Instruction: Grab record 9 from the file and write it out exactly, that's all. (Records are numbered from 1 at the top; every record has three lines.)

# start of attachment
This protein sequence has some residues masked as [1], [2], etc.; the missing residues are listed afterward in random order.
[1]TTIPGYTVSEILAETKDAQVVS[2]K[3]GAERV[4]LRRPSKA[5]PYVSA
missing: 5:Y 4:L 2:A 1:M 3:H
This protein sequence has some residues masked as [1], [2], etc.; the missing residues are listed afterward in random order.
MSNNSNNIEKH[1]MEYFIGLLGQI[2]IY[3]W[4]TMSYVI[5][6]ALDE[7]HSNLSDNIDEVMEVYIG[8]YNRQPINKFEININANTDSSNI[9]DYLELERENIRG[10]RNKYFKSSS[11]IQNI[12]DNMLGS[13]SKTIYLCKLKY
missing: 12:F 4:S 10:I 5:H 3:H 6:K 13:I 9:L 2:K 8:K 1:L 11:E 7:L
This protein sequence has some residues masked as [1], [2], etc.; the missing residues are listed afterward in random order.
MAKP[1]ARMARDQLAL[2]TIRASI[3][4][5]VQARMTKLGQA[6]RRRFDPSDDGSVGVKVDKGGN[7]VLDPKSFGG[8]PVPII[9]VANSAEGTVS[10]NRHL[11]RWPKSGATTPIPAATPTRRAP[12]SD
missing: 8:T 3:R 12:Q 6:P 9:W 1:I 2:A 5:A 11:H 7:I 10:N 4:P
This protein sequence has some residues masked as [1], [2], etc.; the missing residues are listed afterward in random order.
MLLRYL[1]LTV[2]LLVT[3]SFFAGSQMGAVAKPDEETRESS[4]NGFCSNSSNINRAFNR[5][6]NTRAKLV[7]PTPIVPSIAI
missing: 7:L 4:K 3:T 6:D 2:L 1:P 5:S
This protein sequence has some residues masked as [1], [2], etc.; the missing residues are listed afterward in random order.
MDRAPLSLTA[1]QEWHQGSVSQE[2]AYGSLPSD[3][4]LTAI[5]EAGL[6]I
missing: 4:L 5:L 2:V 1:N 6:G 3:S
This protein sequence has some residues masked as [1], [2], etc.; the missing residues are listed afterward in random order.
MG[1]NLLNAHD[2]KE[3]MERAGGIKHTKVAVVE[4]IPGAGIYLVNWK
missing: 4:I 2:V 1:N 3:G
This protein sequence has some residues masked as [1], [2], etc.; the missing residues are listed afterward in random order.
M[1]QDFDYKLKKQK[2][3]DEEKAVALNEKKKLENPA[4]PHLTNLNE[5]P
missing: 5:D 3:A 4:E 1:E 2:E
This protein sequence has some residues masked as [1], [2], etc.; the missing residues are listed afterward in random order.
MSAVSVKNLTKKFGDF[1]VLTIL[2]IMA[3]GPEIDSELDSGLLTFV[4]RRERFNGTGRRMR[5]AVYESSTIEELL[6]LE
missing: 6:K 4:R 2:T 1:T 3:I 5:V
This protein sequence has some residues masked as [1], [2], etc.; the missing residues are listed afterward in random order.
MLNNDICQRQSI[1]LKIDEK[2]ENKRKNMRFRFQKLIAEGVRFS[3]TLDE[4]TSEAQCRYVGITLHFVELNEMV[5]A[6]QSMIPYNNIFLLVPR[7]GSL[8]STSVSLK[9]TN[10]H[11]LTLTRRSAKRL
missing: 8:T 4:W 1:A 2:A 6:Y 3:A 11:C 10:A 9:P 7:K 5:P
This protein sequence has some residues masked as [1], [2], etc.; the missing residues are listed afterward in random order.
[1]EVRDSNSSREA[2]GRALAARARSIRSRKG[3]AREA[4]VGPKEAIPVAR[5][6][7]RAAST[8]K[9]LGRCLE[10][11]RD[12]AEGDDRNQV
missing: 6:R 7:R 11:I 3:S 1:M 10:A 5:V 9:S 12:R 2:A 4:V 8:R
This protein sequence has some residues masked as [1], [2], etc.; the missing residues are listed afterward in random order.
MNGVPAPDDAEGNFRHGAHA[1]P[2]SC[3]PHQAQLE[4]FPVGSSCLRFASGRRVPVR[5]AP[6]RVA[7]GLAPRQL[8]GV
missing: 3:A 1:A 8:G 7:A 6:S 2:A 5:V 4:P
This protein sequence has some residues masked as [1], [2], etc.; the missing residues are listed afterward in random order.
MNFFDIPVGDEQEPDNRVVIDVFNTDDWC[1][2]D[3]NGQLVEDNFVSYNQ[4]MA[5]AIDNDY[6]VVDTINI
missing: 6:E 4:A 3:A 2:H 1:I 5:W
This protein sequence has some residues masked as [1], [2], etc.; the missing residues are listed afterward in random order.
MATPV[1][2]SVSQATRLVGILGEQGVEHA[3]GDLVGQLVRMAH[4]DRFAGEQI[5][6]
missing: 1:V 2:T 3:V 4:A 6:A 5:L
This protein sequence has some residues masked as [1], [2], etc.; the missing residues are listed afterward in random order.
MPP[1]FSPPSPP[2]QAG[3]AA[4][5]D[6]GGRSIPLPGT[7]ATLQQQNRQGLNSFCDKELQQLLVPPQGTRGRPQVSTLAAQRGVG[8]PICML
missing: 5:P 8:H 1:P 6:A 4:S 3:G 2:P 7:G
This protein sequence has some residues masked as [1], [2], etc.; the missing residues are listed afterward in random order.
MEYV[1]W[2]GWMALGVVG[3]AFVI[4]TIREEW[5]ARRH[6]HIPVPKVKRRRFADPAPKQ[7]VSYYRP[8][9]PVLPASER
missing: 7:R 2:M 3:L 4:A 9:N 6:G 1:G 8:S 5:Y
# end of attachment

This protein sequence has some residues masked as [1], [2], etc.; the missing residues are listed afterward in random order.
MLNNDICQRQSI[1]LKIDEK[2]ENKRKNMRFRFQKLIAEGVRFS[3]TLDE[4]TSEAQCRYVGITLHFVELNEMV[5]A[6]QSMIPYNNIFLLVPR[7]GSL[8]STSVSLK[9]TN[10]H[11]LTLTRRSAKRL
missing: 8:T 4:W 1:A 2:A 6:Y 3:A 11:C 10:A 9:P 7:K 5:P